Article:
She leapt on it. The pen flashed and before us appeared an extension of the wounded nine which had spawned two children, one lower left; the other lower right.
“Very good.” I said.
“I could do it better on the computer?”
“And we will–but for now, the pen is mightier . . .”
I nodded and took some more coffee. “And that’s important at this stage, if we are not to see it as ‘just another symbol’.”
“What is it, really, the ennea-thingy” she asked. Her eyes were giving me that soft look, again–the one that makes me want to tell it all, to satisfy that deep hunger, but I had to make each meeting count, they had said that . . .
“What is it really? I’ll tell you at the end.”
“The end of all these talks?” There was a sadness in her tone.
“No, the end of today’s coffee . . .”
Her face lit up, again. She leaned forward and said, “The home of ‘lying’ – you were going to tell me where it lived . . .”
“On the three.”
“Count clockwise from nine and remember you are missing three sets of two.”
She took a while to think about that, but her fierce intellect worked on it and, with confidence, she filled in the missing ‘one’ and ‘two’ as blue blobs, then labelled the ‘3’.
“There!” She said triumphantly, holding up the serviette, now with the word “Lying” written in lawyers’ block capitals next to the ‘three’.
“Keep on like this and you’ll have the whole schema in no time,” I said, draining the last of my coffee. “Mind you, that’s just the start, without emotions nothing will happen . . .”
She had seen me tap my watch. She folded the napkin diagram back into her pocket. I was proud of the reverence with which she did so. Then, she stood, slipped into her raincoat, and took hold of the handles of the expensive black leather bags, preparing to return to her weekday world; a city-centric world I had retired from, not long ago, to help people understand the ennea-thingy and other, related topics.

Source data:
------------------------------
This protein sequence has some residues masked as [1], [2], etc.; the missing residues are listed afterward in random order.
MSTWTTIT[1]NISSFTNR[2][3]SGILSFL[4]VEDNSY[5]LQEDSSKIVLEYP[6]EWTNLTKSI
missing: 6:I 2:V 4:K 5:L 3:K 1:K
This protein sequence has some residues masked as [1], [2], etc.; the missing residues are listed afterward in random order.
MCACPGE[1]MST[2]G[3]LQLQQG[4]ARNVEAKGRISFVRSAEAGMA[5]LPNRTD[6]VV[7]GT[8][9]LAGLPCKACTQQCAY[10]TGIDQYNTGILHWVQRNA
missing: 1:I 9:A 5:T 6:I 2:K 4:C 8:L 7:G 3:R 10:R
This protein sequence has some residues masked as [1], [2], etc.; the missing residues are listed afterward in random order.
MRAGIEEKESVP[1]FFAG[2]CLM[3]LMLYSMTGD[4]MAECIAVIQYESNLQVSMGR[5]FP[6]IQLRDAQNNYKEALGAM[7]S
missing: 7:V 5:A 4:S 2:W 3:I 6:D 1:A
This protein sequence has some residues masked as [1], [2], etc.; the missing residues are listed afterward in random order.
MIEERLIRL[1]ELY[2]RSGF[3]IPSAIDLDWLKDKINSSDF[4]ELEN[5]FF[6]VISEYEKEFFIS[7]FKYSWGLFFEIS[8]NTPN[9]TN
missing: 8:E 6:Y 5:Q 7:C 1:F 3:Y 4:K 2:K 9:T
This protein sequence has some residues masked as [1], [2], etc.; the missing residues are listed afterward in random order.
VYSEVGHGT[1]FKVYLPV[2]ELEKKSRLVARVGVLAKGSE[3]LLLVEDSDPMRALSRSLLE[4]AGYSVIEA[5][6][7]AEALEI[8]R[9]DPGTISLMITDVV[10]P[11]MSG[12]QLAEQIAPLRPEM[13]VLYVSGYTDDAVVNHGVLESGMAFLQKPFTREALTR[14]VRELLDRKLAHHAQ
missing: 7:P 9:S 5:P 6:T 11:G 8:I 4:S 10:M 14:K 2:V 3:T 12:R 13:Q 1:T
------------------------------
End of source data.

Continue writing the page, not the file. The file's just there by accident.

“It’s a signpost, don’t forget . . .” I said.
Her eyes were like small fires in their intensity.
“I know, but now that I have a start point, what does it point to?”
There was only time for the simplest of responses.
“To the place where ‘lying’ came from, of course; like a journey taken in reverse . . .”
I watched her wrestle to remember every nuance of my answer. She wasn’t trying to figure it out – not yet – there would be time for that on the train to London, it was the exactness of the memory that she sought, now.
“And the truth of the whole of the ennea-thingy?” She hadn’t forgotten. It was what made her such a delight to work with.
“The truth of it is that the ennea-thingy is really a Truth Machine.”
I waved and watched her carry it with her as she swept out into the wet March morning.
Through the briefly open door, I could see that the sun was trying its best to warm the dark waves of Morecambe Bay.
Nine Deady Sins with Coffee is usually published on Thursdays.
All images and text ©International copyright, The Silent Eye School of Consciousness, 2015.
Contact details and an outline description are on the other pages of this blog and via the website at www.thesilenteye.co.uk